Home' Australian Pharmacist : Australian Pharmacist June 2016 Contents Australian Pharmacist June 2016 I ©Pharmaceutical Society of Australia Ltd.
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References from Health Promotion CPD article on page 45.
From today, pharmacies across Australia are able to join a free program
focussed on supporting Australian community pharmacies with a range
of resources designed to improve long-term clinical outcomes for patients
with psoriasis. The Dermatology Network Pharmacy Program is supported
by LEO Pharma.
Due to a lack of education available
for patients in relation to prescribed
medications, psoriasis treatment is often
associated with poor clinical outcomes,
high levels of frustration and anxiety,
decreased adherence and worsening of
Dr Diana Rubel, Dermatologist, Woden,
ACT and Senior Lecturer, ANU said: ‘As
psoriasis has a chronic and relapsing
course, patients are likely to try a
range of treatments. It is important
for healthcare professionals to have
the right tools to aid discussions with
patients to reinforce appropriate use of
their treatments. This will lead to better
compliance and clinical results as well as
an improved overall quality of life.’
The LEO Pharma Dermatology
Network Pharmacy Program provides
pharmacists with access to resources
and education on psoriasis and the
opportunity to become part of a national
network of pharmacies. At the point of
prescribing, clinicians will be able to
use the pharmacy locator to identify
pharmacies that are part of the network,
and have implemented the program.
This will ensure patients are able to
locate pharmacies with the specialised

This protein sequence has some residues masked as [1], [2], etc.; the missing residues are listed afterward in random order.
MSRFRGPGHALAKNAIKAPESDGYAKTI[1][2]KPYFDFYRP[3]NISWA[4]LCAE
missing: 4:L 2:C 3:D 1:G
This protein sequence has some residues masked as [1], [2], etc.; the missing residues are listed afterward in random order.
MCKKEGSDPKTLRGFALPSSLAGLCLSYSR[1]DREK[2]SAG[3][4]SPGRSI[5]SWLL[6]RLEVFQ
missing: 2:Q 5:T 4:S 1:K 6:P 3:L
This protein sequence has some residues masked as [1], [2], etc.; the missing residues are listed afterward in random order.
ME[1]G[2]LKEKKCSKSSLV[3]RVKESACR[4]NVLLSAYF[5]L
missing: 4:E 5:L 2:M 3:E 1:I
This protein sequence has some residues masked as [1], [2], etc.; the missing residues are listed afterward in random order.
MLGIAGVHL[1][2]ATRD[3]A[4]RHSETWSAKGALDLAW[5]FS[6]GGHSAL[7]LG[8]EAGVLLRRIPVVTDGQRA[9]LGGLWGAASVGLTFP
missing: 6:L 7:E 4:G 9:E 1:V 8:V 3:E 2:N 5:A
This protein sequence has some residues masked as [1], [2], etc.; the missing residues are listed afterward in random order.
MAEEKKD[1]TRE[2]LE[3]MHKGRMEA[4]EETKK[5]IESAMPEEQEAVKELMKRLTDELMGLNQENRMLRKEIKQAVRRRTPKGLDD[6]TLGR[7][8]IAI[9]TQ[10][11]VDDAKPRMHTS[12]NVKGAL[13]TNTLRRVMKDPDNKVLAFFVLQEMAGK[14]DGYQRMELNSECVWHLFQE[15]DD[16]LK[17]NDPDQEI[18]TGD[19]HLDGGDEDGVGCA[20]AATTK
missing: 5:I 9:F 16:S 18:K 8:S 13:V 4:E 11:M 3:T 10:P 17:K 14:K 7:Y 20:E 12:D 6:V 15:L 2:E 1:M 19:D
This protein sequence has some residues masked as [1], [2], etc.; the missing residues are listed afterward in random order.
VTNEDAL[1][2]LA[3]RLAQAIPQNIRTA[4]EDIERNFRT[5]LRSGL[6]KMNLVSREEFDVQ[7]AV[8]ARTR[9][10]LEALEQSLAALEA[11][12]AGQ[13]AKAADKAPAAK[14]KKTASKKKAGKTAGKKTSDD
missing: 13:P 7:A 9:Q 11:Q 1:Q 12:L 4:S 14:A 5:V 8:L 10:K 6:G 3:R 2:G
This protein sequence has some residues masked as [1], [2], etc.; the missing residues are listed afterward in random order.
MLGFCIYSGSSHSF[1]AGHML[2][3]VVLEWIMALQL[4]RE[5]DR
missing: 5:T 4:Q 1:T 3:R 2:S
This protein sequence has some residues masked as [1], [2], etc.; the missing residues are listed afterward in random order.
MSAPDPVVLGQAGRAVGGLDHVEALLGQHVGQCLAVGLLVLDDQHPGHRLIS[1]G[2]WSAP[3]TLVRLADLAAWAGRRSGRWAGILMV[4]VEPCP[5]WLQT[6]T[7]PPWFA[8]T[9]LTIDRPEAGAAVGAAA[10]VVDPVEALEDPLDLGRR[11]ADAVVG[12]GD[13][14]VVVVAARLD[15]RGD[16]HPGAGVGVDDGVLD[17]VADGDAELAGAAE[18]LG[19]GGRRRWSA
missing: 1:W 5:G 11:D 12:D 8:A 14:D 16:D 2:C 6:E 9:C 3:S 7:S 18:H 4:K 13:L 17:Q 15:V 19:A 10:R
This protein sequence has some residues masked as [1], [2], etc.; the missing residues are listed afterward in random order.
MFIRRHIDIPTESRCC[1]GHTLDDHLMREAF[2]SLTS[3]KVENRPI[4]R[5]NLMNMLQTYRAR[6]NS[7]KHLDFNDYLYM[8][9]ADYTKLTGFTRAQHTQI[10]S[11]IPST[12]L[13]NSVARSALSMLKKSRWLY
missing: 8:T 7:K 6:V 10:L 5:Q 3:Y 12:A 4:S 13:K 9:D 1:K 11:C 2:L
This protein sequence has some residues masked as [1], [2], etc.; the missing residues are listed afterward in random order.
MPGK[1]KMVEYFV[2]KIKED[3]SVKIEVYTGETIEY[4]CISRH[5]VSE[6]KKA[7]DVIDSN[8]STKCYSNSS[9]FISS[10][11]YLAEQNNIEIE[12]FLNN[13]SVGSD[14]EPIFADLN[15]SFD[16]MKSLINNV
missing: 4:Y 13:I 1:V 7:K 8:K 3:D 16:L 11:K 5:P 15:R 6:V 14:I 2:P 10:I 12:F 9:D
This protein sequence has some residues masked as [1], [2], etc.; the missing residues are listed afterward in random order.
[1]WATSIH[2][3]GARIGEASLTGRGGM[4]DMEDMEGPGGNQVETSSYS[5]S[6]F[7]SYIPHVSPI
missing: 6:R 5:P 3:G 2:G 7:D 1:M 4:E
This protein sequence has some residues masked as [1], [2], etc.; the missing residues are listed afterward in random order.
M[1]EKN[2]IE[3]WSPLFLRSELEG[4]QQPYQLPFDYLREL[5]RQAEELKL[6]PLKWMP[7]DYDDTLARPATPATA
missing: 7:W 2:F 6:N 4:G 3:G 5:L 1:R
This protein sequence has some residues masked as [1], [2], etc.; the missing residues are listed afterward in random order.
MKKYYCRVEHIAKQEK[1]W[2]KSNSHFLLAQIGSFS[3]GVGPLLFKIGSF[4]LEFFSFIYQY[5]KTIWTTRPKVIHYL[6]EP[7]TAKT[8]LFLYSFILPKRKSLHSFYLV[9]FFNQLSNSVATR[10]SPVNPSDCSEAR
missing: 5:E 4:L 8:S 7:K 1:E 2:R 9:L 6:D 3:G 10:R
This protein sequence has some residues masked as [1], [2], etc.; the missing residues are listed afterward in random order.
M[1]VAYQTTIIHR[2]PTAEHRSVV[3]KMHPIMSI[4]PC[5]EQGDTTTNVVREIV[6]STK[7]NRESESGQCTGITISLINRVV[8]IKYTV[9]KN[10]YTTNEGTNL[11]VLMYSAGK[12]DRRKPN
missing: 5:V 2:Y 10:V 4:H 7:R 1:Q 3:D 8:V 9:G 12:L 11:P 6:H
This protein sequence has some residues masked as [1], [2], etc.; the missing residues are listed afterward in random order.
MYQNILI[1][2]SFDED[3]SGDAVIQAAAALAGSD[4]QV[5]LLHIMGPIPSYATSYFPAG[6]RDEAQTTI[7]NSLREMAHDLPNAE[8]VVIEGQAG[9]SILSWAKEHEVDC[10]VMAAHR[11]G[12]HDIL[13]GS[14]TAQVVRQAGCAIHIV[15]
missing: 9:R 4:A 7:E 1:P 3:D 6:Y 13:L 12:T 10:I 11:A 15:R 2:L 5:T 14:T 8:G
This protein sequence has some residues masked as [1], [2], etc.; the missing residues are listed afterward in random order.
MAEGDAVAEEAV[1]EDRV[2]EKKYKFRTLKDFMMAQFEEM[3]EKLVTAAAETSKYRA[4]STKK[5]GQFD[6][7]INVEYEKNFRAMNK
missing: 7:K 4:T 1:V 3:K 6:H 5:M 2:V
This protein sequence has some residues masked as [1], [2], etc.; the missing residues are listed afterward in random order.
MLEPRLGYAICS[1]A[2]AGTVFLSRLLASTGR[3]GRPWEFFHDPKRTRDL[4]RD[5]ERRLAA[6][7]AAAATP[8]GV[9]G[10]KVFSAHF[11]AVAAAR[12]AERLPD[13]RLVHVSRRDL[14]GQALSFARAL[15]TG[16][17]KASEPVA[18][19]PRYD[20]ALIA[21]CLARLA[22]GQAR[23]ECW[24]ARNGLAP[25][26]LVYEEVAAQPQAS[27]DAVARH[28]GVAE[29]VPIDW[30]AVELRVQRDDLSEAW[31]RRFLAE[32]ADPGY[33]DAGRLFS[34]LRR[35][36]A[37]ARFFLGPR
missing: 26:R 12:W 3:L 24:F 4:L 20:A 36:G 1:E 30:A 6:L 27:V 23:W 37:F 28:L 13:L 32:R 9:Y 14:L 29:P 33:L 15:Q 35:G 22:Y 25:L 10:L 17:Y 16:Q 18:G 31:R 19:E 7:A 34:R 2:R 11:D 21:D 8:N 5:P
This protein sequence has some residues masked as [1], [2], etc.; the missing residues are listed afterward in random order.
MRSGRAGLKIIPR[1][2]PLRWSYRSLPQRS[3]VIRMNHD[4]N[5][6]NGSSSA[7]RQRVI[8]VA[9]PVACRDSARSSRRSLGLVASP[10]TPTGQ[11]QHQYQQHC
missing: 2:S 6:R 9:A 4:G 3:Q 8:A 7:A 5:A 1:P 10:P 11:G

knowledge to expertly counsel them
across a range of dermatological issues
including psoriasis. Network pharmacies
have access to a number of resources that
they can use in counselling their patients.
Kos Sclavos, Professional Programs
Architect at Sinapse / PharmaPrograms
said: ‘The program was developed in
recognition that pharmacists want more
practical support in specialised areas
like dermatology, specifically psoriasis –
simple things like reinforcing the correct
amount of medicine to use and the best
way to apply the medicine can have
a huge impact on clinical outcomes.
The resources support the Quality
Use of Medicines and can be utilised
in performing a Clinical Intervention,
where appropriate under the 6CPA.’
Pharmacists key to
increasing use of LARCs
A report has called for an increased role
for pharmacists in supporting the use of
‘more effective and less user-dependent
methods of contraception’.
The Australian Healthcare and Hospitals
Association (AHHA) report, which was
funded by MSD in Australia, identified
pharmacy as an important channel to
facilitate greater use of long-acting
reversible contraceptive (LARC) methods,
such as contraceptive implants and
IMS data revealed that more than
700,000 emergency contraceptives were
dispensed in pharmacies last year.
The A Health System that Supports
Contraception Choice report
recommended that pharmacists play
a greater role in supporting equitable
access to LARC methods, specifically
through policies that:
Provide education on the provision of
effective and efficient counselling on
Promote models of care that
incorporate contraceptive counselling
into different (existing) services
provided in pharmacy, e.g. Supply of
emergency contraception, Clinical
Interventions, Staged Supply, HMRs,
opioid replacement therapy;
Help identify need in the local
population and support the
identification of referral pathways.
Pharmacists interviewed as part of the
research report agreed that opportunities
exist for greater involvement in
contraception management. One
respondent said that pharmacists could
‘be more proactive in discussing LARCs
as an option for contraception with the
provision of emergency contraception’.
The report also identified unplanned
pregnancy as ‘a key health issue
for women in Australia and called
for increased Medicare funding for
contraception services, including the
extension of Medicare items to include
nurses working in GP clinics who insert
and remove different types of long-acting
reversible contraceptive devices.
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